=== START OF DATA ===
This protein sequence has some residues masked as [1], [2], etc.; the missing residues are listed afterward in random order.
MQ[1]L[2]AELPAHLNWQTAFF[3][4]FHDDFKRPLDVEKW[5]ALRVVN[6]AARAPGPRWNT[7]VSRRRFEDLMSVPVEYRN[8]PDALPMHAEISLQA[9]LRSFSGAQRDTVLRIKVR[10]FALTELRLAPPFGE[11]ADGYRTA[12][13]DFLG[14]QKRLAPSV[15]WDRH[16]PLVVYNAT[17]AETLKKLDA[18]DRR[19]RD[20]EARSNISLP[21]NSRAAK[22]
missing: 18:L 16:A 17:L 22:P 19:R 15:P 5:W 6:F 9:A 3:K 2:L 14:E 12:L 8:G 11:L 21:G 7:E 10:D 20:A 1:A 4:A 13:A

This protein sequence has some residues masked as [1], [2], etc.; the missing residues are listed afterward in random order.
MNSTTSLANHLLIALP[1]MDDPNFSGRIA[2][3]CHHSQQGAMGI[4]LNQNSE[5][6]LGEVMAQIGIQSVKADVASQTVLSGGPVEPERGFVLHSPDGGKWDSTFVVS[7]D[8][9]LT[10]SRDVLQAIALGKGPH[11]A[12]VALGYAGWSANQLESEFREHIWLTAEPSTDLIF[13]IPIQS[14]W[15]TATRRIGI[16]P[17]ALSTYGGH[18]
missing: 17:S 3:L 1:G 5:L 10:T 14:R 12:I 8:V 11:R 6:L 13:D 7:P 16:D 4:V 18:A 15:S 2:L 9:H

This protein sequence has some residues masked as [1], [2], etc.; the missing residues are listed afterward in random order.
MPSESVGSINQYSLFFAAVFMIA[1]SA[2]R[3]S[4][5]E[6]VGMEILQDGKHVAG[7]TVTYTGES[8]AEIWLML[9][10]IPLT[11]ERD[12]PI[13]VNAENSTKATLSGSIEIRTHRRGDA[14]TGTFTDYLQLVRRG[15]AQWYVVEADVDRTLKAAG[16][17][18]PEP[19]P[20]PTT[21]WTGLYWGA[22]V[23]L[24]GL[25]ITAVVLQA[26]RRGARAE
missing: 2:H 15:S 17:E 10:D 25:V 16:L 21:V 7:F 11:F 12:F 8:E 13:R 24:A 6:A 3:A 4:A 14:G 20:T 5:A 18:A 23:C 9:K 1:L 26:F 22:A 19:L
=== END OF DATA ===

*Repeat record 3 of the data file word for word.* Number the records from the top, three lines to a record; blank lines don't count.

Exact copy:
This protein sequence has some residues masked as [1], [2], etc.; the missing residues are listed afterward in random order.
MPSESVGSINQYSLFFAAVFMIA[1]SA[2]R[3]S[4][5]E[6]VGMEILQDGKHVAG[7]TVTYTGES[8]AEIWLML[9][10]IPLT[11]ERD[12]PI[13]VNAENSTKATLSGSIEIRTHRRGDA[14]TGTFTDYLQLVRRG[15]AQWYVVEADVDRTLKAAG[16][17][18]PEP[19]P[20]PTT[21]WTGLYWGA[22]V[23]L[24]GL[25]ITAVVLQA[26]RRGARAE
missing: 2:H 15:S 17:E 10:D 25:V 16:L 21:V 7:F 11:F 12:F 8:E 13:R 24:A 6:A 3:A 4:A 14:G 20:T 5:A 18:A 23:C 9:K 1:L 26:F 22:A 19:L